A BEAMING smile covered the face of Google’s famously prickly chairman Eric Schmidt. The internet giant’s party at the Davos economic forum had been a triumph. Billionaires and business potentates had come to pay homage — and quaff champagne and martinis. Guests included the Mittals, the Indian industrialists, and City grandee Sir Roger Carr.
As the 1970s chart-toppers Chic wrapped up their set, some partygoers took to the stage to boogie with lead guitarist Nile Rodgers. When it comes to star wattage, nothing shines quite like a disco legend.
It was little surprise that the Google chief was in jubilant mood. One of his underlings, European boss Matt Brittin, had just cut a deal with HM Revenue & Customs, which Schmidt hoped would draw a line under the controversy surrounding the company’s opaque tax arrangements.
HMRC had scrutinised its accounts back to 2005, and believed that it was owed a large chunk of cash. To settle the dispute, the Silicon Valley multinational agreed to write a cheque for £130m to cover a decade’s worth of back taxes and, crucially, pledged to pay more to the UK taxman in the future. A case that had been hanging over Google for years had been closed.
Both Google and the Treasury were quick to trumpet the agreement, which came to light as the Davos conference came to an end late on Friday.
Brittin said the deal with the taxman reflected the “size and scope of our UK business”, and was in tune with the new rules governing the international tax system that were agreed by the G20.
But critics, including a number of Conservative MPs, branded the settlement a whitewash. The £130m represents a mere 0.44% of the search giant’s overseas cash hoard. The handout to the UK taxman was so negligible that Google’s new parent company, Alphabet, did not even bother to lodge a filing with America’s Nasdaq exchange.
After years of gaming the international tax system, Google has amassed a gigantic $42bn ( £29.4bn) stash overseas. A sizeable chunk of that bounty will have derived from clients in the UK, which is its second-largest market after America.
The deal with HMRC will largely leave intact the complex arrangements that Google put in place to minimise its payments to tax authorities here and elsewhere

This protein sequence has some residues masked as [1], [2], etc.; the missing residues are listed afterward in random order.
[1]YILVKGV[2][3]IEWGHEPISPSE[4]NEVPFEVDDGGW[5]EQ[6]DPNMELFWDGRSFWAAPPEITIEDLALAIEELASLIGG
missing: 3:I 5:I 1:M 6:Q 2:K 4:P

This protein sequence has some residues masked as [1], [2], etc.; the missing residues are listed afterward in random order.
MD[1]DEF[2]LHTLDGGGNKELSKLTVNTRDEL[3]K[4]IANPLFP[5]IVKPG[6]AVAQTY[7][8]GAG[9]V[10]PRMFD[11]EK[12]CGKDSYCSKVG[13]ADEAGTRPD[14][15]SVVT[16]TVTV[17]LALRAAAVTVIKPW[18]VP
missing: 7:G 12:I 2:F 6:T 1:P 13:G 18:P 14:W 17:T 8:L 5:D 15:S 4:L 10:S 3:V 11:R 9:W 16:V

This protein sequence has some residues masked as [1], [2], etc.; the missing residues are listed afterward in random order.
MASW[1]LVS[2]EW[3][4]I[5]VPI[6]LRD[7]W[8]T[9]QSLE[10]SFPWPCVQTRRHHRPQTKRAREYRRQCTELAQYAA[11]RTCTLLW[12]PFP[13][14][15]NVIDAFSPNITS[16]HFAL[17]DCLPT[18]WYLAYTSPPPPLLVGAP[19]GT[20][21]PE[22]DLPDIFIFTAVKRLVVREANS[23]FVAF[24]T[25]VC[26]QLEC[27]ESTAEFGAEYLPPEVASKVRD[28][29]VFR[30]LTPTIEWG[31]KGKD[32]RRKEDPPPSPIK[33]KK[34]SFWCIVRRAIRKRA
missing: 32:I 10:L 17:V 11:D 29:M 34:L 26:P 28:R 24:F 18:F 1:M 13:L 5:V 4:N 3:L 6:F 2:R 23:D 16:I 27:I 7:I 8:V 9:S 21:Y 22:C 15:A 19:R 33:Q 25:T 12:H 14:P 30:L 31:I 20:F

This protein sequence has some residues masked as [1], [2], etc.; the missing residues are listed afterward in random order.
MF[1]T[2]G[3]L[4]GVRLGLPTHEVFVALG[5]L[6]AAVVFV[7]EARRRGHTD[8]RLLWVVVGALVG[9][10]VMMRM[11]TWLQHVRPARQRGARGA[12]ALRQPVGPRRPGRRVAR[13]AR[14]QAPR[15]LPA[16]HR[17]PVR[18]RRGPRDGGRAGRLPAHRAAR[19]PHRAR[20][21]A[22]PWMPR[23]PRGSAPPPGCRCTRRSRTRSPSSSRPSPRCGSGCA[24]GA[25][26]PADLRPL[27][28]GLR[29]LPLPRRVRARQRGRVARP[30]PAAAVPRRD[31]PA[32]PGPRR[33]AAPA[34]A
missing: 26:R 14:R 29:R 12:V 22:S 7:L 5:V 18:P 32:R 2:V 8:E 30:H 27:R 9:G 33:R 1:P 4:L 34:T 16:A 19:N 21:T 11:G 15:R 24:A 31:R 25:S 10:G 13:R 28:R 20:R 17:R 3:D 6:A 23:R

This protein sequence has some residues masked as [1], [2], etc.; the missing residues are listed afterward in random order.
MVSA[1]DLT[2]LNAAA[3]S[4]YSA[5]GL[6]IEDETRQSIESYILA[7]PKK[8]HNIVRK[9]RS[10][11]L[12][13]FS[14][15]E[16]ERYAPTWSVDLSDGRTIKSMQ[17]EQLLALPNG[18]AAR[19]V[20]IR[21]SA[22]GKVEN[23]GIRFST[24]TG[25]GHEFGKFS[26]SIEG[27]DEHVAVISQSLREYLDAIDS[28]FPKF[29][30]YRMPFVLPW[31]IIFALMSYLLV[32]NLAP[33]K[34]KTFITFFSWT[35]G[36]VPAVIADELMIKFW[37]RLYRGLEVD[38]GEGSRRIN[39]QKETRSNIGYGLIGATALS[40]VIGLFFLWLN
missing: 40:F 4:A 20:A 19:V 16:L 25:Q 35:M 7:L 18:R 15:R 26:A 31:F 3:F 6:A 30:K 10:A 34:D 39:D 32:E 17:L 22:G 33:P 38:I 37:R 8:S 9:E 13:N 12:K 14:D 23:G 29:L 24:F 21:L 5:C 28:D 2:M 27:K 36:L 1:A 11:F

The company’s reputation has long been shredded by the pitiful amounts of corporation tax handed over in large economies. In 2013, for example, it paid just £20.4m of corporation tax in Britain — despite generating $5.6bn of sales here.
Google minimises the reported profits by booking revenues from advertising sold to UK clients through its international headquarters in Ireland. The Dublin office then sends licensing fees via a sister company in Amsterdam to an offshoot in Bermuda, where profits are left untaxed. In 2013, these payments amounted to €10bn (£7.6bn).
This arrangement — known as a double Irish with a Dutch sandwich — saw Google branded “evil” by Margaret Hodge, the Labour MP who was head of the powerful Commons public accounts committee. But despite such fierce criticism, the combative Schmidt declared himself “proud” of the complex corporate structures his company had created to avoid corporation tax.
Under the deal cut last week with HMRC, Google will retrospectively pay more tax for the past 10 years. Its corporation tax bill for the 18 months to the end of last June will increase by £13.8m to £46.2m. Google declined to explain the reason for this particular increase. However, accounts for its main British subsidiary — Google UK Ltd — revealed a £24m provision relating to the treatment of share awards to employees from 2005 to 2011.
In future, Google said last week, it would adopt a “new approach” to how it calculates its dues to HMRC. It would pay an extra chunk of tax “based on revenue from UK-based advertisers”.
Tax experts said the move was unlikely to lead to a substantial rise in its tax bill, and had probably been foisted on Google as a result of rules brought in by the chancellor last year to stop companies artificially diverting profits overseas. The arrangement, dubbed the Google tax, slaps a 25% charge on profits deemed to have been moved offshore improperly, instead of the standard corporation tax rate of 20%.
“The diverted profit tax created a natural incentive for companies to restructure themselves, and bring more of their activities into the UK tax net,” said one senior adviser. “Google may have wanted to do this so that they avoid the penal [25%] rate.”
In other words, Google may have jumped before it was hit with a bigger bill.
The settlement will leave the company free to operate much as it did in the past. HMRC has deemed Google’s UK office a branch of its Irish operation. Despite employing more than 2,000 people, the London office has not been designated a “permanent establishment”.
The distinction is crucial to the amount of tax that Google has to pay. If it were considered a permanent establishment, Google UK would be expected to report significantly higher profits here, and therefore pay more corporation tax to HMRC.
The G20 shake-up of the international tax system was partly designed to place curbs on the misuse of the branch structures constructed by Google and other tech companies, such as Facebook.
The French authorities are pursuing Google for €1bn in back taxes. Having grown tired of seeing revenues disappear off to the Caribbean, they argue that it has created a permanent establishment in Paris. For HMRC, it is a case of plus ca change, plus c’est la même chose.